I’ve raced the Australian Day Ultra the last two years and managed a podium on both occasions. The first year I ran the 50km and nabbed a third place after dropping down from the 100km after a few bad runs in training had drained my confidence. I figured to run 100km I needed confidence in my ability and without this I wasn’t sure I’d complete the distance. As it turned out it was probably the right decision as even on the 50km race I fell off my goal pace early and had to work really hard for a 3 hour 38 minute finish with the T-train (that is Tony Smith) chasing me to the finish, and trust me having the T-train in hot pursuit is not pleasant, the man is relentless ! Last year I stepped up to the main event and off the back of a good training block ran 8 hours 4 minutes and a second place finish. It was a great day and as much as I enjoyed the experience (I use the word ‘enjoy’ loosely) I vowed not to return and retired on the spot !
Of course this was instantly forgotten when the event opened up in July and I must have been one of the first to put my name in the hat, how does that happen ? Anyhow the race was put on the back burner as other events came and went but after the 6 inch ultra in December the ADU suddenly became my next ‘target race’ and one that now demanded my attention. I must admit to not being that enameled with taking on the ADU again as the event got closer. To be prepared for this race you have to train very hard over the Christmas period, which is in the middle of a Perth summer, heat becomes your running partner and this makes all runs that little bit more ‘challenging’. It also comes at the end of the race calendar when you are looking forward to a break pre-Perth marathon in June. It can be very easy to drop the ball on this one , which would be a problem of course come race day.
Training wise I was on a good wicket and managed to put in three solid training weeks after the 6 inch ultra. Weeks of 118k, 130k and 154k had me feeling that training wise I was ready, it was just the mental side that needed work. I hadn’t fully convinced myself running again was such a good idea after a solid debut last year. Would I run as well again and was I risking too much taking on the ADU for a second time? These thoughts stayed with me in my 2 week mini-taper (do you taper for an ultra? I wrote a post on that where the answer was no if I remember correctly? ) and even the night before the event I was still questioning my reasons for racing.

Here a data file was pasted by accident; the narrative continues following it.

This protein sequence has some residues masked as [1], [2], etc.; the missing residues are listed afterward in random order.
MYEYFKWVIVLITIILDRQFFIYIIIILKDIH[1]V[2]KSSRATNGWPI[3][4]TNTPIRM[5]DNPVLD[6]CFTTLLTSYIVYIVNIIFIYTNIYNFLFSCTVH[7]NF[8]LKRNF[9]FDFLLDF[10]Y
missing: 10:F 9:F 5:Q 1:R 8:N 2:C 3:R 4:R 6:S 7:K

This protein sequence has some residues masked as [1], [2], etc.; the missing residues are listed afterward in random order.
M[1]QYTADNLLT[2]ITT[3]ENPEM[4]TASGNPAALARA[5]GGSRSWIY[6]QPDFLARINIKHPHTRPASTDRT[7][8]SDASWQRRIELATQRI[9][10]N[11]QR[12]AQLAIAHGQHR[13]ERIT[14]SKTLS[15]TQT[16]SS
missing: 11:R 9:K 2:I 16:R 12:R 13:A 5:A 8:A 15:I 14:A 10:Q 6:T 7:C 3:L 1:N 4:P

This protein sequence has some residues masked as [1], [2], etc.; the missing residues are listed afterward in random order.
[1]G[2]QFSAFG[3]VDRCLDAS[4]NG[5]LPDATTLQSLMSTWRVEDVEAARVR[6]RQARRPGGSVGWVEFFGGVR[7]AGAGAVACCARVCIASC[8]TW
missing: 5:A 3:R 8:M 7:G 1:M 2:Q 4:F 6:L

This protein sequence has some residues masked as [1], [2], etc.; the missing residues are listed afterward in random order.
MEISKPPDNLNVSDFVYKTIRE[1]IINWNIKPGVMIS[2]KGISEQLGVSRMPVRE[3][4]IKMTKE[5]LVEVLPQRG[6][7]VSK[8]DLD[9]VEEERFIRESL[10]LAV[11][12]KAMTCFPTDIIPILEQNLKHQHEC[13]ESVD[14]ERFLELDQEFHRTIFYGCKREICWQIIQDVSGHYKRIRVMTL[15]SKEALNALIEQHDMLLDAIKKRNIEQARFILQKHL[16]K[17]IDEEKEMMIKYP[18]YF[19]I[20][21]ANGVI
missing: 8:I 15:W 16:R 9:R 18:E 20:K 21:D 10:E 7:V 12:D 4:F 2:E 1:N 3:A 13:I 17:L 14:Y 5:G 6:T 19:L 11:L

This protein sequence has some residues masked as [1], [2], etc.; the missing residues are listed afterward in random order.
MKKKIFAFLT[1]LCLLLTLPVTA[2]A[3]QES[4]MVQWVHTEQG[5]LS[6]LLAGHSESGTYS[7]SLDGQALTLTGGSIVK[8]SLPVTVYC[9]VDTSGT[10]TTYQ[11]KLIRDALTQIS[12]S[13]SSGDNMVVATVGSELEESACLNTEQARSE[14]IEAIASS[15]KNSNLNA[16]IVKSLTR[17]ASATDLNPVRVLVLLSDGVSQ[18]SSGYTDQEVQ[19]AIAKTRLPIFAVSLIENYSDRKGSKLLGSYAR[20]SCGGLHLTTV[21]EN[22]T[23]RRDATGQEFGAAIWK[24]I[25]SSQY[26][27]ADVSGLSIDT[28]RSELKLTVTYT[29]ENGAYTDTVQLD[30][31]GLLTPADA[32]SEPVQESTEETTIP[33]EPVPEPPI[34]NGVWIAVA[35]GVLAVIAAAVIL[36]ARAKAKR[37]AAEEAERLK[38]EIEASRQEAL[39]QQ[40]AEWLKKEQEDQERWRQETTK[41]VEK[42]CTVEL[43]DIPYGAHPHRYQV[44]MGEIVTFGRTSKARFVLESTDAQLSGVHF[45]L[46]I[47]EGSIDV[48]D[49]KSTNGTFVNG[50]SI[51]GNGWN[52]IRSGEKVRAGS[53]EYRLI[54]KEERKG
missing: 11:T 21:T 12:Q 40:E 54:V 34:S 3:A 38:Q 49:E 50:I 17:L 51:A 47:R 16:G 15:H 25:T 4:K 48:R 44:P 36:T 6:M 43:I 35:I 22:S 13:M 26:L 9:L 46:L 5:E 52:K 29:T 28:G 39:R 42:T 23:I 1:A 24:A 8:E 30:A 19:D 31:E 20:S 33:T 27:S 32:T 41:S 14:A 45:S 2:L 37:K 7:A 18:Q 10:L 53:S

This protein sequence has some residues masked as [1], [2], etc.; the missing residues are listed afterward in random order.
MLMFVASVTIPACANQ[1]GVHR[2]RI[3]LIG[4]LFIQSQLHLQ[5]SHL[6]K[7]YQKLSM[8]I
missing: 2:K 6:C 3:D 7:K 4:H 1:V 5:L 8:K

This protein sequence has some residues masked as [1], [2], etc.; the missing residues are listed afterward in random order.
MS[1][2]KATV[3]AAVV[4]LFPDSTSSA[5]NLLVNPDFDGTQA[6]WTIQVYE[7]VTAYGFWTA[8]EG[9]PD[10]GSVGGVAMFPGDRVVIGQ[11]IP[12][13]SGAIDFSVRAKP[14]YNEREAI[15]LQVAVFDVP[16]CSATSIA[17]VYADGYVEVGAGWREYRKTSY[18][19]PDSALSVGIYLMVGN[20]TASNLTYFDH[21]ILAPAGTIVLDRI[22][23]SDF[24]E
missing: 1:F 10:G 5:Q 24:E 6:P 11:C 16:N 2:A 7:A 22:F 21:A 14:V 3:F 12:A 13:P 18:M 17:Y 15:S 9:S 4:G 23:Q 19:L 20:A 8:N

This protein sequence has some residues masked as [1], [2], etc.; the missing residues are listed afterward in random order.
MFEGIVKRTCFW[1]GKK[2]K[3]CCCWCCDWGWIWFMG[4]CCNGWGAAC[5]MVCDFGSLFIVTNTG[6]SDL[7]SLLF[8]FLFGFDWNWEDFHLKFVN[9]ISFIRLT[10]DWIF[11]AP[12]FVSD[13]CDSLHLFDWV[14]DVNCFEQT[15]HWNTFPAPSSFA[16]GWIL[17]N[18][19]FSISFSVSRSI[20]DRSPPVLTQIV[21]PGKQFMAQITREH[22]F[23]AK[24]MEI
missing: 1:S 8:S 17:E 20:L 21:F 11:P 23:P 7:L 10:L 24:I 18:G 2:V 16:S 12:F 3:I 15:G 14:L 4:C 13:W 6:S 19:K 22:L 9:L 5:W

I spoke to my Wife the night before the event, from the hotel room before I treated myself to two hours sleep, and made her promise to never let me run the event again. She asked me to make a video of me proclaiming this which I luckily conveniently forgot to do. Anyhow I digress, needless to say I got my two hours sleep awoke at 10:30pm , had some toast and honey with bananas on top, the breakfast of champions and made my way to the start which was scheduled for midnight. So yet again I found myself in a high visibility vest (council stipulations) wearing a head torch staring into the dark about to set off on another 100km adventure.
There was another carrot dangled in front of me, and probably the main reason for my return to the ADU after retiring last year (?). The Australian Ultra Runners Association M50 age group record was a tantalizing target after my 8 hours and 4 minutes debut 100k time in 2017. Bryan Smith, the current holder of the 50-55 age group, was an Ultra Running Legend who died while competing in the Big Foot Trans-Atlantic footrace in 2001, coincidently enough on my birthday, February 2nd. Bryan still holds the Australian record for 1,000 miles (1609km) which he ran in 11 days, 23 hours, the second fastest time anywhere in the world. Although I never knew Bryan it seems really was a ultra running great and he is considered one of the best ultra runners Australia has ever produced. To beat his time would be a great honour.